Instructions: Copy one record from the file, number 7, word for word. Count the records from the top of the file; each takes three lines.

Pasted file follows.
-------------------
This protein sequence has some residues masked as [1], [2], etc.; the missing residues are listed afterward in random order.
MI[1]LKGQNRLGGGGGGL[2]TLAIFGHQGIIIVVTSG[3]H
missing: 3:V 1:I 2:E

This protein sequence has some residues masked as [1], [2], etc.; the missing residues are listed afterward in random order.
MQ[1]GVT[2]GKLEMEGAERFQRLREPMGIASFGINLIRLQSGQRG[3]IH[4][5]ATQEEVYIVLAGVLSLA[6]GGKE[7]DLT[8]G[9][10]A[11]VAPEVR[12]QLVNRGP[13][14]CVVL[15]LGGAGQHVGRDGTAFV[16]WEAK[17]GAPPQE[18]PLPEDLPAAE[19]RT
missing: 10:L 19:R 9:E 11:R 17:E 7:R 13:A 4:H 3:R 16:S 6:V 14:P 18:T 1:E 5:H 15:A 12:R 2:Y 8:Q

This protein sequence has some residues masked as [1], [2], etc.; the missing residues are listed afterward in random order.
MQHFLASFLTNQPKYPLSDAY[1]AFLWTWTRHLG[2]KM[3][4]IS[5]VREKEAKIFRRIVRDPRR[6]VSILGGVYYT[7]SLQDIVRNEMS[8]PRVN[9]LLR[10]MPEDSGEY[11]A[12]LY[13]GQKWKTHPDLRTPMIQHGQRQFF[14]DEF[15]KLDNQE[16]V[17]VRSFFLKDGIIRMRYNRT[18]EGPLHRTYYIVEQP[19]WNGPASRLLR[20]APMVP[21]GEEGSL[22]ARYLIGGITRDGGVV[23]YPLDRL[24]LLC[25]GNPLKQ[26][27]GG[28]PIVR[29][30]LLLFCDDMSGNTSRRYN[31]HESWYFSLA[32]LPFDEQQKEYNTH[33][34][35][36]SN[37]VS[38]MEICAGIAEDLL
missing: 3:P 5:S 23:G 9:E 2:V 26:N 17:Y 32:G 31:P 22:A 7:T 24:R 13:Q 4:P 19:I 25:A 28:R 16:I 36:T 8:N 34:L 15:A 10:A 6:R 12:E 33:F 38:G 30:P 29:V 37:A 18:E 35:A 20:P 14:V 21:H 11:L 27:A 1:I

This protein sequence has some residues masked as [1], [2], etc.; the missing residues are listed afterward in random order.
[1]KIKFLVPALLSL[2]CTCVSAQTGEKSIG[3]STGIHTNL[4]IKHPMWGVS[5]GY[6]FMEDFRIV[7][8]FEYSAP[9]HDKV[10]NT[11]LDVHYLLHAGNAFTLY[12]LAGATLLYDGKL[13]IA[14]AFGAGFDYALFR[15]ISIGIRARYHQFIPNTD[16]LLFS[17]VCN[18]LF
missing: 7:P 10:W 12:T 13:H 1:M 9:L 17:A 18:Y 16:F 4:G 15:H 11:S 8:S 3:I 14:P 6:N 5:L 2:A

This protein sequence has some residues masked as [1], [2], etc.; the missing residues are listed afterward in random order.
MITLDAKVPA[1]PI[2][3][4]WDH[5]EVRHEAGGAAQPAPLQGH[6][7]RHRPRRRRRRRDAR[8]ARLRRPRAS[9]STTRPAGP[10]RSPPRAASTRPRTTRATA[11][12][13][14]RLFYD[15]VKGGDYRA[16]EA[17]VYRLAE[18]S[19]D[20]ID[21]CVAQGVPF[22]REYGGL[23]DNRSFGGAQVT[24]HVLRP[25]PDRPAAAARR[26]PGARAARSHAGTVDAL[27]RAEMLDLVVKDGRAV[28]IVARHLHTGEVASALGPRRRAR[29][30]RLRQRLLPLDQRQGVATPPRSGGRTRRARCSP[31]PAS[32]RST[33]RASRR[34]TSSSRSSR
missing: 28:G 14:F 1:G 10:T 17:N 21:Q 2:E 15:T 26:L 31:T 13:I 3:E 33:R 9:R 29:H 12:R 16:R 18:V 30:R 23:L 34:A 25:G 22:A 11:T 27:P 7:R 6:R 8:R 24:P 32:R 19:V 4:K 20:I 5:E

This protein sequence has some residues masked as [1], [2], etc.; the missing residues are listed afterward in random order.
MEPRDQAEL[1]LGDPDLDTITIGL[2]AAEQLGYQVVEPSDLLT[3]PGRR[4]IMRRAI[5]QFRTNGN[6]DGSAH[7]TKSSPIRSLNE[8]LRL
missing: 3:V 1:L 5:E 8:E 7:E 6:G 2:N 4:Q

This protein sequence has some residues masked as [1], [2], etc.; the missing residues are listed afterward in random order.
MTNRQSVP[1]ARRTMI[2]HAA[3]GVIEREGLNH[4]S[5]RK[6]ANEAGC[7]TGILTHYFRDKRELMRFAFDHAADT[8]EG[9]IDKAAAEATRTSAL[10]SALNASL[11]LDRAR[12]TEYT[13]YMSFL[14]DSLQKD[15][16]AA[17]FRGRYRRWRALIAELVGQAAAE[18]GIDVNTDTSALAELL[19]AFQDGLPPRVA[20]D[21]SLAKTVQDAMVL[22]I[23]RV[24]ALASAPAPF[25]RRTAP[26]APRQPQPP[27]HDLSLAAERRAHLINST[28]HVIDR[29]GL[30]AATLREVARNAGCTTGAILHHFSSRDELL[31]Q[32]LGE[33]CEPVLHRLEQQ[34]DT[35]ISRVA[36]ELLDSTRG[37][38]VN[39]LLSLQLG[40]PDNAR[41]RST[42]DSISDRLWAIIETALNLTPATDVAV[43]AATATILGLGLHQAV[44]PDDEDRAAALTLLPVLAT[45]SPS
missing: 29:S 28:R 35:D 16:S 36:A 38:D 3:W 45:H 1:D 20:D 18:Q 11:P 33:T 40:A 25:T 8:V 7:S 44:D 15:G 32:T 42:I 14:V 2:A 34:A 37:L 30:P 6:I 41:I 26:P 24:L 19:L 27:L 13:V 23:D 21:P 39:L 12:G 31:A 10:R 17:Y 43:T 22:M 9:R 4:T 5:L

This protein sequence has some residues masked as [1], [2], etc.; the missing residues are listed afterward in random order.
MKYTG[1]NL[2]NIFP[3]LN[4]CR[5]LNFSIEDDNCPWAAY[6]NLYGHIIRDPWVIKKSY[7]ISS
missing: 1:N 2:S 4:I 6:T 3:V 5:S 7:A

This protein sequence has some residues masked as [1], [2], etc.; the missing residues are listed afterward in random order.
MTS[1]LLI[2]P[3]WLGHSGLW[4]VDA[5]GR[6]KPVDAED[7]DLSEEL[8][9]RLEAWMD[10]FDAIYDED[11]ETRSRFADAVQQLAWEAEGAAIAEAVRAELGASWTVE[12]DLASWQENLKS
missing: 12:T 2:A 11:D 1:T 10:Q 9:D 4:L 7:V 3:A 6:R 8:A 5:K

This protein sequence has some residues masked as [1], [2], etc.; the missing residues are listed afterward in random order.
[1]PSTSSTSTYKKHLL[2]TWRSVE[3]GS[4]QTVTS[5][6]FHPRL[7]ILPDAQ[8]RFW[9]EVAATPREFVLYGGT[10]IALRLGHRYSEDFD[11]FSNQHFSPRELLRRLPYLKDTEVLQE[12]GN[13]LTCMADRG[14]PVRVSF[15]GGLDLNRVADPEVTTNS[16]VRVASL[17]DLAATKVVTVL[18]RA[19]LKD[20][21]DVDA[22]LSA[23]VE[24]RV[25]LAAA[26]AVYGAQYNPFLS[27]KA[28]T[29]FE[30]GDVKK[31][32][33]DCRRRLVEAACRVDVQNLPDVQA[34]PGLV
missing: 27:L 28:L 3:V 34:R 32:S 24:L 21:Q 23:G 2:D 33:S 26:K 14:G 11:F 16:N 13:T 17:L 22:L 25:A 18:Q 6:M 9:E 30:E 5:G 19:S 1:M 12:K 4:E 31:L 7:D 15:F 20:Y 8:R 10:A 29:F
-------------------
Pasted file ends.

This protein sequence has some residues masked as [1], [2], etc.; the missing residues are listed afterward in random order.
MTNRQSVP[1]ARRTMI[2]HAA[3]GVIEREGLNH[4]S[5]RK[6]ANEAGC[7]TGILTHYFRDKRELMRFAFDHAADT[8]EG[9]IDKAAAEATRTSAL[10]SALNASL[11]LDRAR[12]TEYT[13]YMSFL[14]DSLQKD[15][16]AA[17]FRGRYRRWRALIAELVGQAAAE[18]GIDVNTDTSALAELL[19]AFQDGLPPRVA[20]D[21]SLAKTVQDAMVL[22]I[23]RV[24]ALASAPAPF[25]RRTAP[26]APRQPQPP[27]HDLSLAAERRAHLINST[28]HVIDR[29]GL[30]AATLREVARNAGCTTGAILHHFSSRDELL[31]Q[32]LGE[33]CEPVLHRLEQQ[34]DT[35]ISRVA[36]ELLDSTRG[37][38]VN[39]LLSLQLG[40]PDNAR[41]RST[42]DSISDRLWAIIETALNLTPATDVAV[43]AATATILGLGLHQAV[44]PDDEDRAAALTLLPVLAT[45]SPS
missing: 29:S 28:R 35:D 16:S 36:A 38:D 3:W 45:H 1:D 20:D 18:Q 11:P 33:T 40:A 25:T 8:V 7:S 44:D 15:G 32:T 42:I 14:V 2:A 34:A 37:L 30:P 6:I 41:I 26:P 24:L 19:L 27:L 13:V 23:D 21:P 39:L 12:G 31:A 10:R 17:Y 43:T 22:M 9:R 4:T 5:L